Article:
Treatment options vary depending on the severity of the symptoms and their impact on an individual's daily life. Non-surgical treatments such as pain medication, physical therapy, and exercise should be considered as first-line treatment options. In more severe cases, when conservative measures fail to provide adequate relief, surgical intervention, such as decompression surgery or spinal fusion, may be considered to alleviate the pressure on the affected nerves. Talk to your doctor about whether you’re a good candidate for surgery. 

The Importance of Exercise and Movement With Spinal Stenosis

According to Dr. Kemp, people with narrowing in their spinal cords often complain of pain, stiffness, or nerve irritation when they stand, walk, or exercise. On the other hand, it’s common to feel relief from the pain during periods of seated rest. As such, it may seem counterintuitive to use “movement as medicine” for spinal stenosis. But if you have lumbar spinal stenosis, it’s essential to stretch and strengthen your lower back and surrounding muscles to get relief. 

“Exercise can decrease sensitivity to normal daily activities by loosening up tight tissues, reducing pressure on nerves, and increasing range of motion,” says Dr. Kemp. “Exercise also provides strength to your core, hips, and shoulder blade muscles so you have more stability and less discomfort when you move.”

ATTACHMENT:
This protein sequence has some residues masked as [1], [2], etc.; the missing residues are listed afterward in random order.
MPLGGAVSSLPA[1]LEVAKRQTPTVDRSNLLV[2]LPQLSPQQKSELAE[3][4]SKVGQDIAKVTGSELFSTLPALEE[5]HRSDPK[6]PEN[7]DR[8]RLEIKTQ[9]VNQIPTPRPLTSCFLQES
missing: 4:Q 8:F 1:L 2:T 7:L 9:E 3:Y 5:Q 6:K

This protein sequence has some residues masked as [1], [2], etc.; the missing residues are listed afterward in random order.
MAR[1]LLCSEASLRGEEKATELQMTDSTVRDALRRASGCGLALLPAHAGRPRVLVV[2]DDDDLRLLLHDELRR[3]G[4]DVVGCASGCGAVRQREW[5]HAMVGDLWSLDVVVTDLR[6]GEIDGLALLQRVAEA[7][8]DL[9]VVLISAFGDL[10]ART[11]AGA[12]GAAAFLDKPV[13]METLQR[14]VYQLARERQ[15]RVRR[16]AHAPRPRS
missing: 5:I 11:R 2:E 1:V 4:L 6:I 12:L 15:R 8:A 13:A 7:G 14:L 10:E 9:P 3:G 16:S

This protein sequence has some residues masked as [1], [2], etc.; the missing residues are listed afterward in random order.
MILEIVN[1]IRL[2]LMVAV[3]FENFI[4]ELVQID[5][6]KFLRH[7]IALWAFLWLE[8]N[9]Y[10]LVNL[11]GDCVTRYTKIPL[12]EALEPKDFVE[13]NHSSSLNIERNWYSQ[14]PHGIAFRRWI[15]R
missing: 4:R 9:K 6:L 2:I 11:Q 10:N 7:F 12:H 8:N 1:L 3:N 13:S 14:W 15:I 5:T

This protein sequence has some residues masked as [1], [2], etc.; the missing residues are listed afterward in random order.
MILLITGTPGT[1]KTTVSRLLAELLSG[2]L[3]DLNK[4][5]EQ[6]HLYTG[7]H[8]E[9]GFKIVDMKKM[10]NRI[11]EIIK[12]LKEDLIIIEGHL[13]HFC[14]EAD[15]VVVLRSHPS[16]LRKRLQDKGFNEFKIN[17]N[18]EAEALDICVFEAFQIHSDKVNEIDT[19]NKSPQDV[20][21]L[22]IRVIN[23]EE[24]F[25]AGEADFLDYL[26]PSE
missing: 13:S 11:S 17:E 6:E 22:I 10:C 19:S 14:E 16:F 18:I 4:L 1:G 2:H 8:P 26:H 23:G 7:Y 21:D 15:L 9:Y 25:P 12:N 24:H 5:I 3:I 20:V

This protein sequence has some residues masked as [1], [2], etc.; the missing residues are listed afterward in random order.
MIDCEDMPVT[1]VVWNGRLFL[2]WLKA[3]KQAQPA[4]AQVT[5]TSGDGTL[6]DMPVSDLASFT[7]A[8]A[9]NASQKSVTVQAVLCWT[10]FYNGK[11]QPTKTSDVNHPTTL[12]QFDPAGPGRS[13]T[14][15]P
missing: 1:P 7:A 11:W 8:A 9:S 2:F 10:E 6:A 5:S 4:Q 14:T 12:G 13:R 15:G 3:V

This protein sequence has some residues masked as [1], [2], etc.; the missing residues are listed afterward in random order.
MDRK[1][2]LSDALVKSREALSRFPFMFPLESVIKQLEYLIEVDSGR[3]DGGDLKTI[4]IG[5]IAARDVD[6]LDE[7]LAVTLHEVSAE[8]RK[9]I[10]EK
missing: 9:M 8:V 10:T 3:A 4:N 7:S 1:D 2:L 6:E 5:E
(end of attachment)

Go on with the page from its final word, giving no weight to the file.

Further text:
As one Hinge Health member with spinal stenosis said, “I’m finding that the pain is seeming to slowly decrease after a few weeks of exercise therapy sessions.” Another member reported that their “back is so much better” after doing exercises to help their spinal stenosis and herniated disc. “I think it is possible, if I keep active, that surgery is not in my near future. I just have to keep on keeping on!” they shared.

Mobility Exercises for Spinal Stenosis

Strengthening Exercises for Spinal Stenosis

Tap into pain relief. Anytime, anywhere with our app.

Get exercises from a licensed physical therapist and more to relieve your pain. All right from your phone. At $0 cost to you.
Start your app tour

Stretching Exercises for Spinal Stenosis

Almost any form of physical activity can be helpful, but to improve spinal stenosis symptoms and improve your overall day-to-day functioning, you’ll want to focus on increasing mobility, strength, and flexibility in your back, core, pelvis, hips, and shoulder blades. According to Dr. Kemp, mobility exercises can help you function more in your everyday life without pain getting in the way. Strengthening exercises help provide support around your spine so you feel more confident in your body’s ability to move. And tight muscles can add more irritation on already-irritated nerves, which is why it’s important to incorporate stretching into your spinal stenosis exercise routine. The above exercises recommended by Hinge Health physical therapists are a great place to start.